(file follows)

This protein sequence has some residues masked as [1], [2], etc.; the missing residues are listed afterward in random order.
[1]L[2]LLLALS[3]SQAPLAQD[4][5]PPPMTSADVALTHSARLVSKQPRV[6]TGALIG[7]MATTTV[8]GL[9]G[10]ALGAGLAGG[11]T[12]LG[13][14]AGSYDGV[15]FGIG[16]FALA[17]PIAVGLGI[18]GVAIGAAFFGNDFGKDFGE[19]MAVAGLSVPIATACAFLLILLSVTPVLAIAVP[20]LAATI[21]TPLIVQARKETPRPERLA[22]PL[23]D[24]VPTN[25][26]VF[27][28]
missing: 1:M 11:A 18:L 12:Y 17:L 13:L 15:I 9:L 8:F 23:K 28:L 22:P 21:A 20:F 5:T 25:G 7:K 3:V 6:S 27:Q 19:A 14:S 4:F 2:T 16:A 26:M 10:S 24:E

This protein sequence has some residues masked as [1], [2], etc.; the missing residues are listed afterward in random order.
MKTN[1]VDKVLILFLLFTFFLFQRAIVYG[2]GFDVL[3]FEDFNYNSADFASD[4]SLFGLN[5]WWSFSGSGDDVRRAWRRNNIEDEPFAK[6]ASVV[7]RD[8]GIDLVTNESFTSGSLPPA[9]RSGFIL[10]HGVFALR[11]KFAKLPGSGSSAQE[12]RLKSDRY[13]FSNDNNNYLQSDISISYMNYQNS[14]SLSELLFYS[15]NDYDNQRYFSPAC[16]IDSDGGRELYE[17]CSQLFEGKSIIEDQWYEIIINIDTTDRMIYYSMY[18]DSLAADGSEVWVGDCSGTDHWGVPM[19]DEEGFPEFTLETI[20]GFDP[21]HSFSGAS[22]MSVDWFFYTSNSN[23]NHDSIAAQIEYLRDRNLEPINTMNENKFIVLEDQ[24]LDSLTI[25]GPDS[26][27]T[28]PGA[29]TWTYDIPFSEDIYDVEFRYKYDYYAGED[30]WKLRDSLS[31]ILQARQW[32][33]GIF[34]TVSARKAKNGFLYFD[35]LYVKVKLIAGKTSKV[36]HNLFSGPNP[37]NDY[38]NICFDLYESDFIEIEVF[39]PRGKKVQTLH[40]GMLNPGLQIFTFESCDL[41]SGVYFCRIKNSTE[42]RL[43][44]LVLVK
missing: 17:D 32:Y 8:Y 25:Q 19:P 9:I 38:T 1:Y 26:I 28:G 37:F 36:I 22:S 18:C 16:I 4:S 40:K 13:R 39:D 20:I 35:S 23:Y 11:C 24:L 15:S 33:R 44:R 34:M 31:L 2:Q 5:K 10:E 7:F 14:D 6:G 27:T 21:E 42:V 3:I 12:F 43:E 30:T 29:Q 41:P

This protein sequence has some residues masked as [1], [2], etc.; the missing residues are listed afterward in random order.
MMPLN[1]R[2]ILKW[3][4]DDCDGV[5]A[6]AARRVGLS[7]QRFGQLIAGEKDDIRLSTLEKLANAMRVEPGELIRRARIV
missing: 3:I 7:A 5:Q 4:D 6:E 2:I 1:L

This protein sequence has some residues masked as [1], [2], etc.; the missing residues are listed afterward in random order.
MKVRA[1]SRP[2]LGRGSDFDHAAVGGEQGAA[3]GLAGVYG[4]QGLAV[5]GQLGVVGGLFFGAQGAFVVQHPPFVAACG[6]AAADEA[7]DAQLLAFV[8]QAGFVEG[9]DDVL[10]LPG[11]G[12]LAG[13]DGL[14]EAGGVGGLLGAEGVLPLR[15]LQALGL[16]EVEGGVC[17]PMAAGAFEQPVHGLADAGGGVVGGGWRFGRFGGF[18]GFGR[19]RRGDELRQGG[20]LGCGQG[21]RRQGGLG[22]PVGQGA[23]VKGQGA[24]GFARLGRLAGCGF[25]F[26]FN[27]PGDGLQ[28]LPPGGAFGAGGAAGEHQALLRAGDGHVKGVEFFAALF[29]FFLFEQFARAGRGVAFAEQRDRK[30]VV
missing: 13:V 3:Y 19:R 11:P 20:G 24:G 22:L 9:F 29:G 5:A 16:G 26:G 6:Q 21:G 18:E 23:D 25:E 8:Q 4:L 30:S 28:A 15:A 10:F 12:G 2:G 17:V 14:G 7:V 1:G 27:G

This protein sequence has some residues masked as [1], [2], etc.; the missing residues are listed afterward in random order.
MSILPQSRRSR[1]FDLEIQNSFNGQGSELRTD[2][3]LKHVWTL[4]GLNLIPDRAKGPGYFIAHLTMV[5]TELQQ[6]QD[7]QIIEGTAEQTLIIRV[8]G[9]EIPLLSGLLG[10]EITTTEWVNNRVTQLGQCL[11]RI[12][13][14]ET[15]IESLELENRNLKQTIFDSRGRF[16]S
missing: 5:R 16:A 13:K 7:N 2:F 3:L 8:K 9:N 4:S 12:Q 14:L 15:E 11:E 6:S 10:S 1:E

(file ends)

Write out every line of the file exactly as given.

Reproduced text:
This protein sequence has some residues masked as [1], [2], etc.; the missing residues are listed afterward in random order.
[1]L[2]LLLALS[3]SQAPLAQD[4][5]PPPMTSADVALTHSARLVSKQPRV[6]TGALIG[7]MATTTV[8]GL[9]G[10]ALGAGLAGG[11]T[12]LG[13][14]AGSYDGV[15]FGIG[16]FALA[17]PIAVGLGI[18]GVAIGAAFFGNDFGKDFGE[19]MAVAGLSVPIATACAFLLILLSVTPVLAIAVP[20]LAATI[21]TPLIVQARKETPRPERLA[22]PL[23]D[24]VPTN[25][26]VF[27][28]
missing: 1:M 11:A 18:L 12:Y 17:L 13:L 15:I 9:L 8:F 23:K 28:L 22:P 21:A 20:F 5:T 25:G 7:K 3:V 6:S 27:Q 19:A 14:S 4:F 2:T 16:A 26:M 10:S 24:E

This protein sequence has some residues masked as [1], [2], etc.; the missing residues are listed afterward in random order.
MKTN[1]VDKVLILFLLFTFFLFQRAIVYG[2]GFDVL[3]FEDFNYNSADFASD[4]SLFGLN[5]WWSFSGSGDDVRRAWRRNNIEDEPFAK[6]ASVV[7]RD[8]GIDLVTNESFTSGSLPPA[9]RSGFIL[10]HGVFALR[11]KFAKLPGSGSSAQE[12]RLKSDRY[13]FSNDNNNYLQSDISISYMNYQNS[14]SLSELLFYS[15]NDYDNQRYFSPAC[16]IDSDGGRELYE[17]CSQLFEGKSIIEDQWYEIIINIDTTDRMIYYSMY[18]DSLAADGSEVWVGDCSGTDHWGVPM[19]DEEGFPEFTLETI[20]GFDP[21]HSFSGAS[22]MSVDWFFYTSNSN[23]NHDSIAAQIEYLRDRNLEPINTMNENKFIVLEDQ[24]LDSLTI[25]GPDS[26][27]T[28]PGA[29]TWTYDIPFSEDIYDVEFRYKYDYYAGED[30]WKLRDSLS[31]ILQARQW[32][33]GIF[34]TVSARKAKNGFLYFD[35]LYVKVKLIAGKTSKV[36]HNLFSGPNP[37]NDY[38]NICFDLYESDFIEIEVF[39]PRGKKVQTLH[40]GMLNPGLQIFTFESCDL[41]SGVYFCRIKNSTE[42]RL[43][44]LVLVK
missing: 17:D 32:Y 8:Y 25:Q 19:P 9:I 38:T 1:Y 26:I 28:G 37:F 36:I 22:S 18:C 16:I 4:S 40:K 13:R 39:D 20:I 35:S 23:Y 11:C 24:L 15:S 33:R 44:R 34:M 31:L 2:Q 5:K 10:E 7:F 14:D 6:G 27:T 21:E 42:V 3:I 12:F 43:E 30:T 29:Q 41:P

This protein sequence has some residues masked as [1], [2], etc.; the missing residues are listed afterward in random order.
MMPLN[1]R[2]ILKW[3][4]DDCDGV[5]A[6]AARRVGLS[7]QRFGQLIAGEKDDIRLSTLEKLANAMRVEPGELIRRARIV
missing: 3:I 7:A 5:Q 4:D 6:E 2:I 1:L

This protein sequence has some residues masked as [1], [2], etc.; the missing residues are listed afterward in random order.
MKVRA[1]SRP[2]LGRGSDFDHAAVGGEQGAA[3]GLAGVYG[4]QGLAV[5]GQLGVVGGLFFGAQGAFVVQHPPFVAACG[6]AAADEA[7]DAQLLAFV[8]QAGFVEG[9]DDVL[10]LPG[11]G[12]LAG[13]DGL[14]EAGGVGGLLGAEGVLPLR[15]LQALGL[16]EVEGGVC[17]PMAAGAFEQPVHGLADAGGGVVGGGWRFGRFGGF[18]GFGR[19]RRGDELRQGG[20]LGCGQG[21]RRQGGLG[22]PVGQGA[23]VKGQGA[24]GFARLGRLAGCGF[25]F[26]FN[27]PGDGLQ[28]LPPGGAFGAGGAAGEHQALLRAGDGHVKGVEFFAALF[29]FFLFEQFARAGRGVAFAEQRDRK[30]VV
missing: 13:V 3:Y 19:R 11:P 20:G 24:G 22:L 9:F 29:G 5:A 16:G 26:G 6:Q 21:G 18:E 23:D 25:E 8:Q 4:L 30:S 28:A 15:A 10:F 12:G 2:G 17:V 14:G 7:V 1:G 27:G

This protein sequence has some residues masked as [1], [2], etc.; the missing residues are listed afterward in random order.
MSILPQSRRSR[1]FDLEIQNSFNGQGSELRTD[2][3]LKHVWTL[4]GLNLIPDRAKGPGYFIAHLTMV[5]TELQQ[6]QD[7]QIIEGTAEQTLIIRV[8]G[9]EIPLLSGLLG[10]EITTTEWVNNRVTQLGQCL[11]RI[12][13][14]ET[15]IESLELENRNLKQTIFDSRGRF[16]S
missing: 5:R 16:A 13:K 7:N 2:F 3:L 8:K 9:N 4:S 12:Q 14:L 15:E 11:E 6:S 10:S 1:E